About: Glutaraldehyde is a research topic. Over the lifetime, 4818 publications have been published within this topic receiving 153274 citations. The topic is also known as: Glutaric dialdehyde & 1,5-Pentanedial.
Papers published on a yearly basis
TL;DR: A postfixation in osmium tetroxide, even after long periods of storage, developed an image that—notable in the case of glutaraldehyde—was largely indistinguishable from that of tissues fixed under optimal conditions with osmia tetroxides alone.
Abstract: The aldehydes introduced in this paper and the more appropriate concentrations for their general use as fixatives are: 4 to 6.5 per cent glutaraldehyde, 4 per cent glyoxal, 12.5 per cent hydroxyadipaldehyde, 10 per cent crotonaldehyde, 5 per cent pyruvic aldehyde, 10 per cent acetaldehyde, and 5 per cent methacrolein. These were prepared as cacodylate- or phosphate-buffered solutions (0.1 to 0.2 M, pH 6.5 to 7.6) that, with the exception of glutaraldehyde, contained sucrose (0.22 to 0.55 M). After fixation of from 0.5 hour to 24 hours, the blocks were stored in cold (4°C) buffer (0.1 M) plus sucrose (0.22 M). This material was used for enzyme histochemistry, for electron microscopy (both with and without a second fixation with 1 or 2 per cent osmium tetroxide) after Epon embedding, and for the combination of the two techniques. After fixation in aldehyde, membranous differentiations of the cell were not apparent and the nuclear structure differed from that commonly observed with osmium tetroxide. A postfixation in osmium tetroxide, even after long periods of storage, developed an image that—notable in the case of glutaraldehyde—was largely indistinguishable from that of tissues fixed under optimal conditions with osmium tetroxide alone. Aliesterase, acetylcholinesterase, alkaline phosphatase, acid phosphatase, 5-nucleotidase, adenosine triphosphatase, and DPNH and TPNH diaphorase activities were demonstrable histochemically after most of the fixatives. Cytochrome oxidase, succinic dehydrogenase, and glucose-6-phosphatase were retained after hydroxyaldipaldehyde and, to a lesser extent, after glyoxal fixation. The final product of the activity of several of the above-mentioned enzymes was localized in relation to the fine structure. For this purpose the double fixation procedure was used, selecting in each case the appropriate aldehyde.
TL;DR: Using this fixative and the peroxidase-labeled antibody technique, basement membrane antigen was localized within the cisternae of endoplasmic reticulum of parietal yolk sac cells and in extracellular basement membranes with adequate tissue preservation, a task which has not been successfully accomplished by conventional fixatives.
Abstract: A new fixative which primarily stabilizes carbohydrate moieties was developed for immunoelectron microscopy. It contains periodate, lysine and paraformaldehyde. Theoretically, the carbohydrates are oxidized by periodate and cross-linked by lysine. The fixative can preserve antigenicity as well as paraformaldehyde and ultrastructure as well as glutaraldehyde. Using this fixative and the peroxidase-labeled antibody technique, basement membrane antigen was localized within the cisternae of endoplasmic reticulum of parietal yolk sac cells and in extracellular basement membranes with adequate tissue successfully accomplished by conventional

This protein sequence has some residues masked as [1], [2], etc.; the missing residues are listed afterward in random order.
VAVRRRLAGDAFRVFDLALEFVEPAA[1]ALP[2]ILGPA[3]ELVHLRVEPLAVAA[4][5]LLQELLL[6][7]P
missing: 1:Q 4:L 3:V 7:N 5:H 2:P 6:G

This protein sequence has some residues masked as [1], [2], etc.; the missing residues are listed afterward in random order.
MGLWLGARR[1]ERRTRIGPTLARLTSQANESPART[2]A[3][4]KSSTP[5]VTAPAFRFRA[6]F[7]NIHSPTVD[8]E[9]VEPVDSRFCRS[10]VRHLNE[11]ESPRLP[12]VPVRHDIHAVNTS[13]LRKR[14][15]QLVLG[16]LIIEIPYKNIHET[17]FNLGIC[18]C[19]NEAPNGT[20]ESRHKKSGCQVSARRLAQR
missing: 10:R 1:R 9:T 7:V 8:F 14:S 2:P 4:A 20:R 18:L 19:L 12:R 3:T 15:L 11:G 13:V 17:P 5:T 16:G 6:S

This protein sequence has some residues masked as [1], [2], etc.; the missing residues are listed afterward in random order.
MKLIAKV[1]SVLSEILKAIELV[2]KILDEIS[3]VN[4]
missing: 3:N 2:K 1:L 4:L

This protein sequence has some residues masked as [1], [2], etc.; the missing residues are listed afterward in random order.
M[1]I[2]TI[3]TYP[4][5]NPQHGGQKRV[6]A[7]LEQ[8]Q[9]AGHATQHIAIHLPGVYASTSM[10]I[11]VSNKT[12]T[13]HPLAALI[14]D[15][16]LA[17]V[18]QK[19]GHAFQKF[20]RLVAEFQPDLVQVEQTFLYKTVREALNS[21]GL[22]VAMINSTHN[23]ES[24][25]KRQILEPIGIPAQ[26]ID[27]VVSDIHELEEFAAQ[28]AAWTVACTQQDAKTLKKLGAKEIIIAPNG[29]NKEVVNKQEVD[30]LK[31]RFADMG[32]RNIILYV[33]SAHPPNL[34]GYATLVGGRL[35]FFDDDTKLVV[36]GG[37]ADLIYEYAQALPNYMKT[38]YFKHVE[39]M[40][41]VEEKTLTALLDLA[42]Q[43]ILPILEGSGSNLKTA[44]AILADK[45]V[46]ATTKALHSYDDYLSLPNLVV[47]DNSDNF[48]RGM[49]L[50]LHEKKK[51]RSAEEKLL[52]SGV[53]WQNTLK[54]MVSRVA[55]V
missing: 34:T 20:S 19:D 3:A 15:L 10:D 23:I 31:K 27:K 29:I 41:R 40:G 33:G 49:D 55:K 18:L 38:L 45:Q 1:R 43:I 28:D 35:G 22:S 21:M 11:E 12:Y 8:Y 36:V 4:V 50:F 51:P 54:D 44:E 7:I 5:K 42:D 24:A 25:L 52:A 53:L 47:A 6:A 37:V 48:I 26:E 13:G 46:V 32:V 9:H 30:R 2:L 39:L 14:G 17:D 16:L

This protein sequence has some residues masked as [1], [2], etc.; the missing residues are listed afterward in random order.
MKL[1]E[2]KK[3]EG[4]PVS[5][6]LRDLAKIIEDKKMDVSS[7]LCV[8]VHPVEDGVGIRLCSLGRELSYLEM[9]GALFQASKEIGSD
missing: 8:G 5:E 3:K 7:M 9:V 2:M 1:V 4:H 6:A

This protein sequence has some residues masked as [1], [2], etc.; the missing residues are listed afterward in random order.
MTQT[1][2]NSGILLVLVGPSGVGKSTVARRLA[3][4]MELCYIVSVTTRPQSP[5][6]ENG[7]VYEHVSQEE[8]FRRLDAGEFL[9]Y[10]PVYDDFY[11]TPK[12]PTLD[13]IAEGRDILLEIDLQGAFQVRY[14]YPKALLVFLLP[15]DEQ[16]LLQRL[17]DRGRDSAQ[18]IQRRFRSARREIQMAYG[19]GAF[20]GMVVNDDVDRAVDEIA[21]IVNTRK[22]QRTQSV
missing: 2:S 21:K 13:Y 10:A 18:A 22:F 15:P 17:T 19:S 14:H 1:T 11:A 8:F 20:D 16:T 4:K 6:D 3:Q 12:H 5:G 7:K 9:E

TL;DR: An overview of glutaraldehyde as a crosslinking reagent is given by describing its structure and chemical properties in aqueous solution in an attempt to explain its high reactivity toward proteins, particularly as applied to the production of insoluble enzymes.
Abstract: Glutaraldehyde possesses unique characteristics that render it one of the most effective protein crosslinking reagents. It can be present in at least 13 different forms depending on solution conditions such as pH, concentration, temperature, etc. Substantial literature is found concerning the use of glutaraldehyde for protein immobilization, yet there is no agreement about the main reactive species that participates in the crosslinking process because monomeric and polymeric forms are in equilibrium. Glutaraldehyde may react with proteins by several means such as aldol condensation or Michael-type addition, and we show here 8 different reactions for various aqueous forms of this reagent. As a result of these discrepancies and the unique characteristics of each enzyme, crosslinking procedures using glutaraldehyde are largely developed through empirical observation. The choice of the enzyme-glutaraldehyde ratio, as well as their final concentration, is critical because insolubilization of the enzyme must result in minimal distortion of its structure in order to retain catalytic activity. The purpose of this paper is to give an overview of glutaraldehyde as a crosslinking reagent by describing its structure and chemical properties in aqueous solution in an attempt to explain its high reactivity toward proteins, particularly as applied to the production of insoluble enzymes.
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